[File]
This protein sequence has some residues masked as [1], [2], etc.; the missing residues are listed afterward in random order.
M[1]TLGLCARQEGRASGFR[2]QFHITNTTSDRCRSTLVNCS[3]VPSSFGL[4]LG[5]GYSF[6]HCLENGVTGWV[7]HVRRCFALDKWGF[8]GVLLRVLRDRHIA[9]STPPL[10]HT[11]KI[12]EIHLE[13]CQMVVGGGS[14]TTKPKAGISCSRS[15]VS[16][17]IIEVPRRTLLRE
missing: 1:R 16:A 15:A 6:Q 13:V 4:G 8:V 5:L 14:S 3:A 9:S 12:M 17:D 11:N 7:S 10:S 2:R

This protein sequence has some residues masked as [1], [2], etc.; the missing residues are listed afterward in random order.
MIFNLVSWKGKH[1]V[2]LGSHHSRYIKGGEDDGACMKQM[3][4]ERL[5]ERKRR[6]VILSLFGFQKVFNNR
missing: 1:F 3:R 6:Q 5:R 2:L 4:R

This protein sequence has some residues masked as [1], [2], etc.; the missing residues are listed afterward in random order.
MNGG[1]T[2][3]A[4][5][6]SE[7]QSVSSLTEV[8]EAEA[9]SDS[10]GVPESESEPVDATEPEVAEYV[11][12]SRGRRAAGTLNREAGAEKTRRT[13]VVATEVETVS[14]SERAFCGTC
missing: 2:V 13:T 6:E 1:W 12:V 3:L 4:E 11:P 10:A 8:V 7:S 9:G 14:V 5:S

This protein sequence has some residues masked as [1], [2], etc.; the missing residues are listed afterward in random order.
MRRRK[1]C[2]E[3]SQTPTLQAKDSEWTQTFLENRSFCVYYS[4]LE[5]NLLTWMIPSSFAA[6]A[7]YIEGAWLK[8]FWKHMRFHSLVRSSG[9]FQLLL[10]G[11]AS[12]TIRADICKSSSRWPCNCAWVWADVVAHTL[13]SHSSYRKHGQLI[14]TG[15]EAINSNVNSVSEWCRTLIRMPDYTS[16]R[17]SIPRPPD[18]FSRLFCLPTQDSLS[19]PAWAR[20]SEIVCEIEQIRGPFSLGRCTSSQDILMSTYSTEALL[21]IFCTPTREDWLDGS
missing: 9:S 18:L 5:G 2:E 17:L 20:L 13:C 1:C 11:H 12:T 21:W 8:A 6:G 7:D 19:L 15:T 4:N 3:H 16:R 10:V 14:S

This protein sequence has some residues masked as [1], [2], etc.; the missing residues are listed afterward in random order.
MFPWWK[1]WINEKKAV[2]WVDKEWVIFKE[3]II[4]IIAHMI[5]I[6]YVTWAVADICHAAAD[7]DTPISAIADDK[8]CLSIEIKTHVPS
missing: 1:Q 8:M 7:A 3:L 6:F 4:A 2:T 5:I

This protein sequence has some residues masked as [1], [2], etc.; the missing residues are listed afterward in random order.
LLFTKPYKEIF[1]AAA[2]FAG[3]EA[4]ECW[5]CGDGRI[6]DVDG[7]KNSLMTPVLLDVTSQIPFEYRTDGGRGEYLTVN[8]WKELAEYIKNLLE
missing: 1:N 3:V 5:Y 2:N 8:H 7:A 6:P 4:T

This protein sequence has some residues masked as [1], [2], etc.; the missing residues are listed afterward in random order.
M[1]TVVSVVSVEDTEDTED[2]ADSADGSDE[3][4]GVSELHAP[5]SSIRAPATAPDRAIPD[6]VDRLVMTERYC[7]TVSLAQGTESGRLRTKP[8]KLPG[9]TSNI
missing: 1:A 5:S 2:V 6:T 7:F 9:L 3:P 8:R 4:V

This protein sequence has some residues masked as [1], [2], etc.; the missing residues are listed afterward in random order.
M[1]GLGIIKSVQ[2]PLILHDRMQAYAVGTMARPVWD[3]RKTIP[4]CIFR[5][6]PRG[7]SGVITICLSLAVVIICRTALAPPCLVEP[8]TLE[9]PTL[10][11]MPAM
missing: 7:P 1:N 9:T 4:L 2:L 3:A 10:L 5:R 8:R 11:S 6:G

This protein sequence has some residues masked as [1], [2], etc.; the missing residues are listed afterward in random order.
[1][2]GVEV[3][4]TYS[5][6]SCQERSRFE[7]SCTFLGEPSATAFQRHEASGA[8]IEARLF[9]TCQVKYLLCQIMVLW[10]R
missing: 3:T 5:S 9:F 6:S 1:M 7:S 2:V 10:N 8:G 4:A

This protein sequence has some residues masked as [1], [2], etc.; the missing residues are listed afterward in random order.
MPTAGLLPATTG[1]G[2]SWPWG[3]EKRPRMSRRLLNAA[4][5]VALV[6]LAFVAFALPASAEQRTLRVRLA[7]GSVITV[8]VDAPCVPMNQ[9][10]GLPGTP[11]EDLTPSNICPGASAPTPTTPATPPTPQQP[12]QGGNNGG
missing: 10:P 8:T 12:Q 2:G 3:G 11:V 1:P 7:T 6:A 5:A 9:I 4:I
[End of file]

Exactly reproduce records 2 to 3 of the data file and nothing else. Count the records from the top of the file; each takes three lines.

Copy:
This protein sequence has some residues masked as [1], [2], etc.; the missing residues are listed afterward in random order.
MIFNLVSWKGKH[1]V[2]LGSHHSRYIKGGEDDGACMKQM[3][4]ERL[5]ERKRR[6]VILSLFGFQKVFNNR
missing: 1:F 3:R 6:Q 5:R 2:L 4:R

This protein sequence has some residues masked as [1], [2], etc.; the missing residues are listed afterward in random order.
MNGG[1]T[2][3]A[4][5][6]SE[7]QSVSSLTEV[8]EAEA[9]SDS[10]GVPESESEPVDATEPEVAEYV[11][12]SRGRRAAGTLNREAGAEKTRRT[13]VVATEVETVS[14]SERAFCGTC
missing: 2:V 13:T 6:E 1:W 12:V 3:L 4:E 11:P 10:A 8:V 7:S 9:G 14:V 5:S